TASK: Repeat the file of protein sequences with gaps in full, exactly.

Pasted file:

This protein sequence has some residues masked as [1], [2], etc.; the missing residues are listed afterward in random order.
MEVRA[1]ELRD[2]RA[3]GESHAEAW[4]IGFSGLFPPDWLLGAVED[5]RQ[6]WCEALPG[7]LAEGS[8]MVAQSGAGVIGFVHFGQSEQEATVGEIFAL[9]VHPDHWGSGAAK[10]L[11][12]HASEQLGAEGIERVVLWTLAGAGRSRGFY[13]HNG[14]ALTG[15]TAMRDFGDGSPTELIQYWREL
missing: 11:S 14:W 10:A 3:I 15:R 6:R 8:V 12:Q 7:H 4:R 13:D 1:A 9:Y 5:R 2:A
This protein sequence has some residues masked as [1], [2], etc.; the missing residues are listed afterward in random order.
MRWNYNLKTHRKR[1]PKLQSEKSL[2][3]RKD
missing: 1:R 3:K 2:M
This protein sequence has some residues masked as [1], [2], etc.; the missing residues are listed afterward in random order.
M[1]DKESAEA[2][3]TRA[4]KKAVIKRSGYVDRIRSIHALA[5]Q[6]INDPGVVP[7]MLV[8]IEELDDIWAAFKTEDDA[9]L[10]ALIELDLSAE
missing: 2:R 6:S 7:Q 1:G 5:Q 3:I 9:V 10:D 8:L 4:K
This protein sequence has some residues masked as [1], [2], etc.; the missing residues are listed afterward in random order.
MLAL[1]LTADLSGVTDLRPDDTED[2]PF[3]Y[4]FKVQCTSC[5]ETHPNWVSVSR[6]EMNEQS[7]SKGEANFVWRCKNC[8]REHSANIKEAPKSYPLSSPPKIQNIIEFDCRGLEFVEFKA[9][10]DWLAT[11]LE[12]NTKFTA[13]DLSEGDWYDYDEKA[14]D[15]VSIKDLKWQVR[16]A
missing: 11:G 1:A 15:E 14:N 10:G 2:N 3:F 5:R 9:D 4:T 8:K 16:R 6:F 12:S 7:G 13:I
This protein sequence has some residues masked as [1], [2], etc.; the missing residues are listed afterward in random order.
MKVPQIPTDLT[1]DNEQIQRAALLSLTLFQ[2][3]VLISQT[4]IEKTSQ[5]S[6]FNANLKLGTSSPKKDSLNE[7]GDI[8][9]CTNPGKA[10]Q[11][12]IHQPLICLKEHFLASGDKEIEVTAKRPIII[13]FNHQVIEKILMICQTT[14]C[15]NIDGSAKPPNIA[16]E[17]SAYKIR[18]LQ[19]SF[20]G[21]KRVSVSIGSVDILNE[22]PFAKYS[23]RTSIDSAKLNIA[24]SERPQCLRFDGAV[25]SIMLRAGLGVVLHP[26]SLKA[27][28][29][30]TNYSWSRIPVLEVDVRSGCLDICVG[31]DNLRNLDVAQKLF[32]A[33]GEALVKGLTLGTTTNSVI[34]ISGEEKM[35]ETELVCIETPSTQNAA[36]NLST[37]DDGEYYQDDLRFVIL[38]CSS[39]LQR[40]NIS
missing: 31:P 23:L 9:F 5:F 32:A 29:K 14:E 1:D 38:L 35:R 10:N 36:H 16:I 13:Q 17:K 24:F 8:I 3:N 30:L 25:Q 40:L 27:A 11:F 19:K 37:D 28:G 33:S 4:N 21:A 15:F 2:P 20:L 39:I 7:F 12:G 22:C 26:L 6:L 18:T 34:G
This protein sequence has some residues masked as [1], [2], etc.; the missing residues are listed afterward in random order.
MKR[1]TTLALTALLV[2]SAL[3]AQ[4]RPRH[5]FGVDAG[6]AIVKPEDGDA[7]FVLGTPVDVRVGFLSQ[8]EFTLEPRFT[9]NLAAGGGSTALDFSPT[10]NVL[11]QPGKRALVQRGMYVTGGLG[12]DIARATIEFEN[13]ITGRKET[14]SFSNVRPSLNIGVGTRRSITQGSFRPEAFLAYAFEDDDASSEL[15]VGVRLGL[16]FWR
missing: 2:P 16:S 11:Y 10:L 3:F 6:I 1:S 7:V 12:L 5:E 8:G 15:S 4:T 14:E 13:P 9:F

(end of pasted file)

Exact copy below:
This protein sequence has some residues masked as [1], [2], etc.; the missing residues are listed afterward in random order.
MEVRA[1]ELRD[2]RA[3]GESHAEAW[4]IGFSGLFPPDWLLGAVED[5]RQ[6]WCEALPG[7]LAEGS[8]MVAQSGAGVIGFVHFGQSEQEATVGEIFAL[9]VHPDHWGSGAAK[10]L[11][12]HASEQLGAEGIERVVLWTLAGAGRSRGFY[13]HNG[14]ALTG[15]TAMRDFGDGSPTELIQYWREL
missing: 11:S 14:W 10:A 3:I 15:R 6:R 8:V 12:Q 7:H 4:R 13:D 1:A 9:Y 5:R 2:A
This protein sequence has some residues masked as [1], [2], etc.; the missing residues are listed afterward in random order.
MRWNYNLKTHRKR[1]PKLQSEKSL[2][3]RKD
missing: 1:R 3:K 2:M
This protein sequence has some residues masked as [1], [2], etc.; the missing residues are listed afterward in random order.
M[1]DKESAEA[2][3]TRA[4]KKAVIKRSGYVDRIRSIHALA[5]Q[6]INDPGVVP[7]MLV[8]IEELDDIWAAFKTEDDA[9]L[10]ALIELDLSAE
missing: 2:R 6:S 7:Q 1:G 5:Q 3:I 9:V 10:D 8:L 4:K
This protein sequence has some residues masked as [1], [2], etc.; the missing residues are listed afterward in random order.
MLAL[1]LTADLSGVTDLRPDDTED[2]PF[3]Y[4]FKVQCTSC[5]ETHPNWVSVSR[6]EMNEQS[7]SKGEANFVWRCKNC[8]REHSANIKEAPKSYPLSSPPKIQNIIEFDCRGLEFVEFKA[9][10]DWLAT[11]LE[12]NTKFTA[13]DLSEGDWYDYDEKA[14]D[15]VSIKDLKWQVR[16]A
missing: 11:G 1:A 15:E 14:N 10:G 2:N 3:F 5:R 9:D 4:T 8:K 16:R 6:F 12:S 7:G 13:I
This protein sequence has some residues masked as [1], [2], etc.; the missing residues are listed afterward in random order.
MKVPQIPTDLT[1]DNEQIQRAALLSLTLFQ[2][3]VLISQT[4]IEKTSQ[5]S[6]FNANLKLGTSSPKKDSLNE[7]GDI[8][9]CTNPGKA[10]Q[11][12]IHQPLICLKEHFLASGDKEIEVTAKRPIII[13]FNHQVIEKILMICQTT[14]C[15]NIDGSAKPPNIA[16]E[17]SAYKIR[18]LQ[19]SF[20]G[21]KRVSVSIGSVDILNE[22]PFAKYS[23]RTSIDSAKLNIA[24]SERPQCLRFDGAV[25]SIMLRAGLGVVLHP[26]SLKA[27][28][29][30]TNYSWSRIPVLEVDVRSGCLDICVG[31]DNLRNLDVAQKLF[32]A[33]GEALVKGLTLGTTTNSVI[34]ISGEEKM[35]ETELVCIETPSTQNAA[36]NLST[37]DDGEYYQDDLRFVIL[38]CSS[39]LQR[40]NIS
missing: 31:P 23:L 9:F 5:F 32:A 29:K 14:E 1:D 38:L 35:R 10:N 36:H 16:I 13:Q 17:K 24:F 8:I 3:N 30:L 25:Q 40:L 27:A 11:F 19:K 37:D 28:G 33:S 4:N 21:A 15:F 2:P 20:L 39:I 7:F 12:G 22:C 26:L 6:L 18:T 34:G
This protein sequence has some residues masked as [1], [2], etc.; the missing residues are listed afterward in random order.
MKR[1]TTLALTALLV[2]SAL[3]AQ[4]RPRH[5]FGVDAG[6]AIVKPEDGDA[7]FVLGTPVDVRVGFLSQ[8]EFTLEPRFT[9]NLAAGGGSTALDFSPT[10]NVL[11]QPGKRALVQRGMYVTGGLG[12]DIARATIEFEN[13]ITGRKET[14]SFSNVRPSLNIGVGTRRSITQGSFRPEAFLAYAFEDDDASSEL[15]VGVRLGL[16]FWR
missing: 2:P 16:S 11:Y 10:L 3:F 6:I 1:S 7:V 12:L 5:E 8:G 15:S 4:T 14:E 13:P 9:F